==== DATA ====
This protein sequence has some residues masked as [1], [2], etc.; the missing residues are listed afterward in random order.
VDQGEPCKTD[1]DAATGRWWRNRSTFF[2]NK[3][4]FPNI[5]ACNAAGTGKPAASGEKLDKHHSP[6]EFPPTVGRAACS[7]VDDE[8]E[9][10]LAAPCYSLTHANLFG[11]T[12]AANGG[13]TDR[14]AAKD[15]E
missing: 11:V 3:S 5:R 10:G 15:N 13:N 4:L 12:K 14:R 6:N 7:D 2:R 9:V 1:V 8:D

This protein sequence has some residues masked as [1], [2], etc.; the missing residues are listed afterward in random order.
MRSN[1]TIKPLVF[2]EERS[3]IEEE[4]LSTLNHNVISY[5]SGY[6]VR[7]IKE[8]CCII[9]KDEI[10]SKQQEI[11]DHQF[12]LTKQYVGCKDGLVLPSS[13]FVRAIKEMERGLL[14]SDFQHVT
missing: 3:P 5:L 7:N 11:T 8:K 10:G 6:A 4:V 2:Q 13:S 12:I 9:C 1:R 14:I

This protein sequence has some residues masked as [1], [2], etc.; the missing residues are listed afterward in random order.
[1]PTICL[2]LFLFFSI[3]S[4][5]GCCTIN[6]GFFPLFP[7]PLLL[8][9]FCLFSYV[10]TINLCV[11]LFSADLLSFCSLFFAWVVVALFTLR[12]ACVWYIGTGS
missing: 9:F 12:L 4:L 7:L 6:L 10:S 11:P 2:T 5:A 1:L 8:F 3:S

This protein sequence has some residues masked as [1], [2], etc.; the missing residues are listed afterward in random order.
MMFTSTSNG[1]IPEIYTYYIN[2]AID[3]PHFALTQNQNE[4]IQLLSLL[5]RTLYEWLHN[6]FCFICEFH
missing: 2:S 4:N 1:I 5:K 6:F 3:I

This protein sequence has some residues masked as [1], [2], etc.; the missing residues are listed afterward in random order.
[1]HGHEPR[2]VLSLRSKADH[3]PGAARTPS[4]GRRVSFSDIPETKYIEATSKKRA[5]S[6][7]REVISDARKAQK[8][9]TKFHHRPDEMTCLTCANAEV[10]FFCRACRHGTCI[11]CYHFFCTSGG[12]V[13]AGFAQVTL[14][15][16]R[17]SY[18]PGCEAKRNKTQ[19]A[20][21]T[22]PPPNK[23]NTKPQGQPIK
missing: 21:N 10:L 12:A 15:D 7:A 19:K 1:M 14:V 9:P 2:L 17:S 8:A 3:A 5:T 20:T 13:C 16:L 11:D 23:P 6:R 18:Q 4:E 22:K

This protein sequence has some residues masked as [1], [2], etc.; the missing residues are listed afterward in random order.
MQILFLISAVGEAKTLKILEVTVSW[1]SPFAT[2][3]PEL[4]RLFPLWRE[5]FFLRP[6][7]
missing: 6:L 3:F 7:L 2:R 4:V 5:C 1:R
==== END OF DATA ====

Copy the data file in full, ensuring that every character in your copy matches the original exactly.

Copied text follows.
This protein sequence has some residues masked as [1], [2], etc.; the missing residues are listed afterward in random order.
VDQGEPCKTD[1]DAATGRWWRNRSTFF[2]NK[3][4]FPNI[5]ACNAAGTGKPAASGEKLDKHHSP[6]EFPPTVGRAACS[7]VDDE[8]E[9][10]LAAPCYSLTHANLFG[11]T[12]AANGG[13]TDR[14]AAKD[15]E
missing: 11:V 3:S 5:R 10:G 15:N 13:N 4:L 12:K 14:R 6:N 7:D 2:R 9:V 1:V 8:D

This protein sequence has some residues masked as [1], [2], etc.; the missing residues are listed afterward in random order.
MRSN[1]TIKPLVF[2]EERS[3]IEEE[4]LSTLNHNVISY[5]SGY[6]VR[7]IKE[8]CCII[9]KDEI[10]SKQQEI[11]DHQF[12]LTKQYVGCKDGLVLPSS[13]FVRAIKEMERGLL[14]SDFQHVT
missing: 3:P 5:L 7:N 11:T 8:K 10:G 6:A 4:V 2:Q 13:S 12:I 9:C 1:R 14:I

This protein sequence has some residues masked as [1], [2], etc.; the missing residues are listed afterward in random order.
[1]PTICL[2]LFLFFSI[3]S[4][5]GCCTIN[6]GFFPLFP[7]PLLL[8][9]FCLFSYV[10]TINLCV[11]LFSADLLSFCSLFFAWVVVALFTLR[12]ACVWYIGTGS
missing: 9:F 12:L 4:L 7:L 6:L 10:S 11:P 2:T 5:A 1:L 8:F 3:S

This protein sequence has some residues masked as [1], [2], etc.; the missing residues are listed afterward in random order.
MMFTSTSNG[1]IPEIYTYYIN[2]AID[3]PHFALTQNQNE[4]IQLLSLL[5]RTLYEWLHN[6]FCFICEFH
missing: 2:S 4:N 1:I 5:K 6:F 3:I

This protein sequence has some residues masked as [1], [2], etc.; the missing residues are listed afterward in random order.
[1]HGHEPR[2]VLSLRSKADH[3]PGAARTPS[4]GRRVSFSDIPETKYIEATSKKRA[5]S[6][7]REVISDARKAQK[8][9]TKFHHRPDEMTCLTCANAEV[10]FFCRACRHGTCI[11]CYHFFCTSGG[12]V[13]AGFAQVTL[14][15][16]R[17]SY[18]PGCEAKRNKTQ[19]A[20][21]T[22]PPPNK[23]NTKPQGQPIK
missing: 21:N 10:L 12:A 15:D 7:A 19:K 1:M 14:V 9:P 2:L 17:S 8:A 3:A 5:T 20:T 13:C 16:L 11:D 23:P 6:R 18:Q 4:E 22:K

This protein sequence has some residues masked as [1], [2], etc.; the missing residues are listed afterward in random order.
MQILFLISAVGEAKTLKILEVTVSW[1]SPFAT[2][3]PEL[4]RLFPLWRE[5]FFLRP[6][7]
missing: 6:L 3:F 7:L 2:R 4:V 5:C 1:R